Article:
Review Summary: “Lower. Lower. No, too low, higher.”
Multiple reasons come to mind, as to why Peter Gabriel decided to start this project. The idea of it was simple, Peter Gabriel would cover a handful of other artists and in exchange they have to cover some of his material. Intriguing enough, isn’t it" It could be that Peter doesn’t have anything new to say and wanted to justify not making new albums with this, it could be that this was an actual idea he thought was good, it could be that he felt a fading relevance and therefore this was supposed to serve as an attempt at reconnecting with the audience. Either way, here we are with an album of songs that for the most part were not built for Peter’s voice or style of music.
That last statement is true of pretty much any cover song that exists. A song that is written is written for the purpose of use of one particular artist and therefore is ideally supposed to be performed by that artist only. Other incarnations will most likely be just off-beat and rather musically shapeless. You could really count all the good cover songs in the world on fingers of one hand. There’s your Cash/Reznor “Hurt”, there’s your Dylan/Hendrix “All Along the Watchtower” and there are a couple of others that are more or less arguable. And there is also Peter Gabriel’s rendition of Bowie’s “Heroes”.
Yes, if there is anything in this deep well of water that swims like dolphins can swim, it’s this cut. Its slow building atmosphere with string arrangement resulting in a powerful crescendo is by far the most powerful moment on the entire album. However, Peter keeps reusing the same shtick over and over all throughout the album, even in the moments that don’t fit it at all. Bon Iver’s “Flume” stands out as the most awkward moment on the record, where Peter howls with his crackly voice, while the music subtly builds into nothing, really. Such is the turning of a calm Magnetic Fields guitar ballad “The Book of Love” into orchestral wankery.
And the remainder of the record is pretty much just like that. It’s a boring build ups that lack the flare of their original versions and eventually misplaced explosion at the end, all the while Peter showcases that his vocal abilities have deteriorated beyond repair. But believe it or not, those strangely over-the-top misshaped cuts are the better part of this album, for tracks like Lou Reed’s “The Power of the Heart” or Randy Newman’s “I Think It’s Going to Rain Today” both sound more like sudden blimps of two or three piano chords and Peter’s –I can’t believe I have to keep bringing it up– rusty voice.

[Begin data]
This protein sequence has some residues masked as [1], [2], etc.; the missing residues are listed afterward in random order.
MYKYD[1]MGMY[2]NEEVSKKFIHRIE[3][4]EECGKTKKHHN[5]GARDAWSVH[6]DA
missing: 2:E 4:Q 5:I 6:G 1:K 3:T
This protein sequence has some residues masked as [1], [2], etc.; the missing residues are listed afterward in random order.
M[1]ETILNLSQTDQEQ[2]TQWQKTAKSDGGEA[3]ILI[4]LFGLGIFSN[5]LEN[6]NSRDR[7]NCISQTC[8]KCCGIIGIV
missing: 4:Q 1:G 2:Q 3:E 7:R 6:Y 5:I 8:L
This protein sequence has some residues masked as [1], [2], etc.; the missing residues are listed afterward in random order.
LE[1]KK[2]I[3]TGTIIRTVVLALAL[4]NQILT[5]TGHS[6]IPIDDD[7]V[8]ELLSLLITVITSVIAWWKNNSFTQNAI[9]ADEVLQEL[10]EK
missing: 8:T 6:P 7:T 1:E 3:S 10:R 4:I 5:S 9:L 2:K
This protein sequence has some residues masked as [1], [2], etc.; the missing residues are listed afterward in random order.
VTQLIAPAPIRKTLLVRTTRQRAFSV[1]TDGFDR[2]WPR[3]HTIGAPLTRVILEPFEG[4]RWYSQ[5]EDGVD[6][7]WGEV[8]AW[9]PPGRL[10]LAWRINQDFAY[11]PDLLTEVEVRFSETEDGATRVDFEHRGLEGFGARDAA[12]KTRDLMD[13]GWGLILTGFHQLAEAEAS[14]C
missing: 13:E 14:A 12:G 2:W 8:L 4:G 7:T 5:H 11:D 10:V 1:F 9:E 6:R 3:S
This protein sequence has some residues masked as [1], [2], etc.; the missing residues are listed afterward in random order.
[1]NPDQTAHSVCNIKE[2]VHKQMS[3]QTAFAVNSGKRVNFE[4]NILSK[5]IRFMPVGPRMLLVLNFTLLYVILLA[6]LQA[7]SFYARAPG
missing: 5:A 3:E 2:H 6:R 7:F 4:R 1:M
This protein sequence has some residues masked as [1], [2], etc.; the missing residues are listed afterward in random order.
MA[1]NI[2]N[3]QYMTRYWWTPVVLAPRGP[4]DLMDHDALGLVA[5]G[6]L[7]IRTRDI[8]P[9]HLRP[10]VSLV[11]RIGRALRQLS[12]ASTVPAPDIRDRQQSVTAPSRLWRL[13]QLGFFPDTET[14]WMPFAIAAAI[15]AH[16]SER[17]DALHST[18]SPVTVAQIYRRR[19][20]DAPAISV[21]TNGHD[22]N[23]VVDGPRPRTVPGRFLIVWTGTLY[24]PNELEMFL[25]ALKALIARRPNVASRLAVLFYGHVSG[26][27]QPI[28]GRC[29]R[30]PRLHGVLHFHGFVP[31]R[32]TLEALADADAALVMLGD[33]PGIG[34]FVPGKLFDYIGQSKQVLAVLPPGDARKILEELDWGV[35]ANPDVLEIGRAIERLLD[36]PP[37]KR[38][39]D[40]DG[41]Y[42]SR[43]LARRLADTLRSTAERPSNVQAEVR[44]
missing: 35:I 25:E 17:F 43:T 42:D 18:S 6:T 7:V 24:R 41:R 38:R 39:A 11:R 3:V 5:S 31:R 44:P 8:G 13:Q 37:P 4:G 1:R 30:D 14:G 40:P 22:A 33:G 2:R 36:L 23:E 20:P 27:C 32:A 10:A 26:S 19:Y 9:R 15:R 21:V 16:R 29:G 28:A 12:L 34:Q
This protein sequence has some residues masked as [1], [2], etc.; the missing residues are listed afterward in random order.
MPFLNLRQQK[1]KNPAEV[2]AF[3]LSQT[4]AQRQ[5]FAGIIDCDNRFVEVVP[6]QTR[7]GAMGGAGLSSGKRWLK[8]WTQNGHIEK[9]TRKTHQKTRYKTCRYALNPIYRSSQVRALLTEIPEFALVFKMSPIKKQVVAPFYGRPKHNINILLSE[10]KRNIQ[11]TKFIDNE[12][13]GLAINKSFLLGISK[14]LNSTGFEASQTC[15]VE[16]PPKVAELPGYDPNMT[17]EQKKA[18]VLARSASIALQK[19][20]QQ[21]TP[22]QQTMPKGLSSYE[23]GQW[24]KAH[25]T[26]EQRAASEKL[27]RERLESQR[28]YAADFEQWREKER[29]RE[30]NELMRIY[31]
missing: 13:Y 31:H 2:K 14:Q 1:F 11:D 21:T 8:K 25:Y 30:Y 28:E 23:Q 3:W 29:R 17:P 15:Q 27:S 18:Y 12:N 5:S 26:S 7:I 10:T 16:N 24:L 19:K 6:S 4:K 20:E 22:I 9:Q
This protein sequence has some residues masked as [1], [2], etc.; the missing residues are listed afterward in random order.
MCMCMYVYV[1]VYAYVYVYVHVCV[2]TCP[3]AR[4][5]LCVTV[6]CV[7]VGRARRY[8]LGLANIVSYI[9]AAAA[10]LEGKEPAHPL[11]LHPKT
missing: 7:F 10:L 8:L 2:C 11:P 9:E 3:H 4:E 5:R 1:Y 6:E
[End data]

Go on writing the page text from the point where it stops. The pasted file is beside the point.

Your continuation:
This covers' compilation is a mess at best and an awkward detour at worst. The idea of exchanging your songs with other artists for theirs is actually nice, but the execution is lacking. It actually seems as though Peter recorded this album in one sitting live somewhere with only the budget-limited orchestra to help him out, which would explain the instrumental sterility of some of the songs. Then again, I think I just cracked the mystery of why this exists. It’s not because Peter’s relevance is fading, nor is it because of no new ideas. It’s because he’s bored and he wants to have some fun. So one day he took to the studio and recorded a bunch of his friends’ songs he liked himself the way you would do something like that in a karaoke, except pricier. And because he’s a superstar (of questionable influence) he offered his equally bored friends to do the same. So in the end, we have a bored man making an album that has exactly the same mood as its perpetrator. It’s boring. Full stop.